Florida's Romeo and Juliet Law

In 2007, Florida enacted what is commonly referred to as the “Romeo and Juliet” law.

The purpose of this law was to allow certain young individuals (so-called “Romeo and Juliet” offenders) convicted of statutory sex crimes, the ability to avoid the harsh consequence of lifetime inclusion on the sex-offender registry because of a consensual sexual conduct. [1]

Contrary to popular belief, this law did not create a “near-age” defense to crimes that involve unlawful sexual activity with minors.

Rather, the law allows certain people convicted of crimes involving unlawful sexual activity with minors to avoid designation as a sexual offender or sexual predator and being required to submit to lifetime sexual offender registration requirements.

Eligibility Under the Romeo and Juliet Law

Under Florida Statute 943.04354, a person's case must meet the following requirements to be eligible to petition for removal from the sex offender registration laws:

  • The conviction was for:
  • The crime involved a consensual sexual encounter with a 14, 15, 16, or 17 year old minor;
  • The minor was no more than 4 years younger than the defendant at the time of the sexual encounter;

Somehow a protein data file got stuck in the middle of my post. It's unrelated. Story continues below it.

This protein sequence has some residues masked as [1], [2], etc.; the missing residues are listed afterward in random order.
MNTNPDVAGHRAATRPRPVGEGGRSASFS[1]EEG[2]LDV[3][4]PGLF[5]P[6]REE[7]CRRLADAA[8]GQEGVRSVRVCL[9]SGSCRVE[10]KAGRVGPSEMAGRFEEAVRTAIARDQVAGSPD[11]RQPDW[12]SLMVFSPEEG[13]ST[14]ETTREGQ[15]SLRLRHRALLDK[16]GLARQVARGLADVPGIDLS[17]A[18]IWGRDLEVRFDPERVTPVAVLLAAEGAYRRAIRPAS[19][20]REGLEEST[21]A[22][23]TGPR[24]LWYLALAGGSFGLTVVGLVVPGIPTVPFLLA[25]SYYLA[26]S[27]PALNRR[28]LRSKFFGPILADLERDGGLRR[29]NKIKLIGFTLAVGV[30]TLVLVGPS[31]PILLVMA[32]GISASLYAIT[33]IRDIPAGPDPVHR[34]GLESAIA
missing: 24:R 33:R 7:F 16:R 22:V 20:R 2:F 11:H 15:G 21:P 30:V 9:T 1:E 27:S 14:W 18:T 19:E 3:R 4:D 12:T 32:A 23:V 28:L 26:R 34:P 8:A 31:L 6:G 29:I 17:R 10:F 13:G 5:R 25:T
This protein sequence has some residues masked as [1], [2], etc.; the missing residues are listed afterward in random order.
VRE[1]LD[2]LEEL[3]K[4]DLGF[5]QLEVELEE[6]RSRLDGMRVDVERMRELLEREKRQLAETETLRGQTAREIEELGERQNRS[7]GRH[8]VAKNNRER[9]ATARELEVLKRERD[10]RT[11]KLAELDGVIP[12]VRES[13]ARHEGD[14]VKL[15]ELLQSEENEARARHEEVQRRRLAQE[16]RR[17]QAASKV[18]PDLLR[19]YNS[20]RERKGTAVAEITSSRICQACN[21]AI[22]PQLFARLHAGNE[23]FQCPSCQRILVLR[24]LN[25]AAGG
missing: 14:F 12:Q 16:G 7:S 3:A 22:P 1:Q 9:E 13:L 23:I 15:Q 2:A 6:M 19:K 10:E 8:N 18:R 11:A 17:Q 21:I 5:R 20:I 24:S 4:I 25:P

• Registration as a sexual offender (or predator) is solely because of the above conviction;
  • No other convictions for a Lewd or Lascivious Offense, Sexual Battery, or Lewd or Lascivious Exhibition using a Computer exist.

Four Year Window Calculation

Florida strictly interprets the four-year window requirement. As a result, to be eligible under the Romeo & Juliet law, a defendant’s birthday must be within four literal years (1,460 days) of the minor’s birthday. If a defendant is one day past the four-year eligibility limit, the defendant is ineligible to petition for relief. [2]

Pre-2007 Cases

Individuals who otherwise meet the Romeo & Juliet eligibility criteria, but who were convicted prior to its 2007 enactment, may also petition the court for removal from the sex offender registry in the county where they were originally convicted.

Discretionary Relief

Importantly though, even if a person qualifies for removal of the sex offender designation, the ultimate decision is a discretionary decision left up to the reviewing trial judge.

Contact Criminal Defense Attorney Richard Hornsby

If you believe you could qualify for removal from the sex crimes registry under the Romeo & Juliet law and your offense occurred in Central Florida or the greater Orlando area, contact Orlando Criminal Defense Lawyer Richard Hornsby today.

The initial consultation is free and I am always available to advise you on the proper course of action that can be taken.

References

  1. Miller v. State, 17 So. 3d 778 (Fla. 5th DCA 2009)
  2. State v. Marcel, 67 So. 3d 1223 (Fla. 3d DCA 2011)